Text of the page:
« Reply #5 on: May 21, 2015, 12:33:20 PM »
The New Varieties Development & Management Corporation has scheduled Florida statewide grower meetings to launch FAST TRACK’s third suite of University of Florida/IFAS experimental citrus selections.

This new suite features four seedless easy-peel mandarin selections with the names: UFGlow, UFSunrise, UFDawn and 7-6-27.

The UFGlow, UFSunrise and UFDawn varieties are mess-free – meaning your hands remain dry — early maturing and quite cold tolerant. Variety 7-6-27 has generated greater amount of interest than any previous University of Florida mandarin release, both in-state and internationally, as a result of its very early season of maturity, excellent color and flavor, and a potentially higher degree of tolerance to citrus greening. Interested commercial citrus growers should plan to attend one of the meetings

Millet - Note Variety 7-6-27 is cold tolerant and has a higher tolerance to Citrus greening.

nullzero

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Re: No posts?
« Reply #6 on: May 21, 2015, 01:23:11 PM »
The New Varieties Development & Management Corporation has scheduled Florida statewide grower meetings to launch FAST TRACK’s third suite of University of Florida/IFAS experimental citrus selections.

This new suite features four seedless easy-peel mandarin selections with the names: UFGlow, UFSunrise, UFDawn and 7-6-27.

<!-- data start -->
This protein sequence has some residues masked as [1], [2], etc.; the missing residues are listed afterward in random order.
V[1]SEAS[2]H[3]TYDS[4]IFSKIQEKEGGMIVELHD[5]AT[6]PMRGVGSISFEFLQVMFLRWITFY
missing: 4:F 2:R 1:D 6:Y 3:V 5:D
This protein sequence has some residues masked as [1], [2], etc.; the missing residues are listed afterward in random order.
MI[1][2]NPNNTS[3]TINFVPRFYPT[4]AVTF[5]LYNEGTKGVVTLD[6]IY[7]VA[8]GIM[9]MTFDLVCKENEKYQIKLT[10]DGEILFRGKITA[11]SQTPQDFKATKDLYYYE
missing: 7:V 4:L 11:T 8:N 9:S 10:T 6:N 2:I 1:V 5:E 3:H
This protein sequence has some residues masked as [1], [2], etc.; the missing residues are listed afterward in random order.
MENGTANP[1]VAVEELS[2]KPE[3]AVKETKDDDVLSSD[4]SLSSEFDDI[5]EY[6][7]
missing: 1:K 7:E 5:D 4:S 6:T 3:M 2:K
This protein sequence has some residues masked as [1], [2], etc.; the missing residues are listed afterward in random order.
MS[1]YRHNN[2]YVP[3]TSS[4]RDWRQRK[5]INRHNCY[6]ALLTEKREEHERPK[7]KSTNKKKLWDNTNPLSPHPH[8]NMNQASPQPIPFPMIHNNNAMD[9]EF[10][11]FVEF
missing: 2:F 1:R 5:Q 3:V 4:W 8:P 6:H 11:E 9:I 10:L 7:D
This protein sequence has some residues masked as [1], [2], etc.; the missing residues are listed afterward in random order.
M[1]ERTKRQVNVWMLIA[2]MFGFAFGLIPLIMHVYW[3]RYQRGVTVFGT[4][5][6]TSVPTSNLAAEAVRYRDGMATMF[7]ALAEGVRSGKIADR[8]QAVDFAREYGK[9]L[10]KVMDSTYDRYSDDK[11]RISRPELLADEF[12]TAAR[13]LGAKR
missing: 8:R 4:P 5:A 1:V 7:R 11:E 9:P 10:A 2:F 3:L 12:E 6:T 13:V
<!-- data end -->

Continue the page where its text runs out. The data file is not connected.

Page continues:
The UFGlow, UFSunrise and UFDawn varieties are mess-free – meaning your hands remain dry — early maturing and quite cold tolerant. Variety 7-6-27 has generated greater amount of interest than any previous University of Florida mandarin release, both in-state and internationally, as a result of its very early season of maturity, excellent color and flavor, and a potentially higher degree of tolerance to citrus greening. Interested commercial citrus growers should plan to attend one of the meetings

Millet - Note Variety 7-6-27 is cold tolerant and has a higher tolerance to Citrus greening.

Maybe attention can be done on breeding for more cold resistance, so the citrus belt can move into areas where the vector pest for citrus greening is unable to survive the winter.
Grow mainly fruits, vegetables, and herbs.

Citradia

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Re: No posts?
« Reply #7 on: May 21, 2015, 07:52:50 PM »


My Thomasville today. I know it's not impressive but at least it didn't die down to the roots this winter with zero degrees over night like the winter before.

Millet

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Re: No posts?
« Reply #8 on: May 21, 2015, 11:42:16 PM »
Thomasville Citrangequats are very proliferate as growers.  With good care this tree should be 3 times larger then it is now by the end of the citrus growing season.  I used to have one and it produced mostly trifoliate leaves,but some leaves were bifoliate and ever a few monofoliate (SingleLeaves). - Millet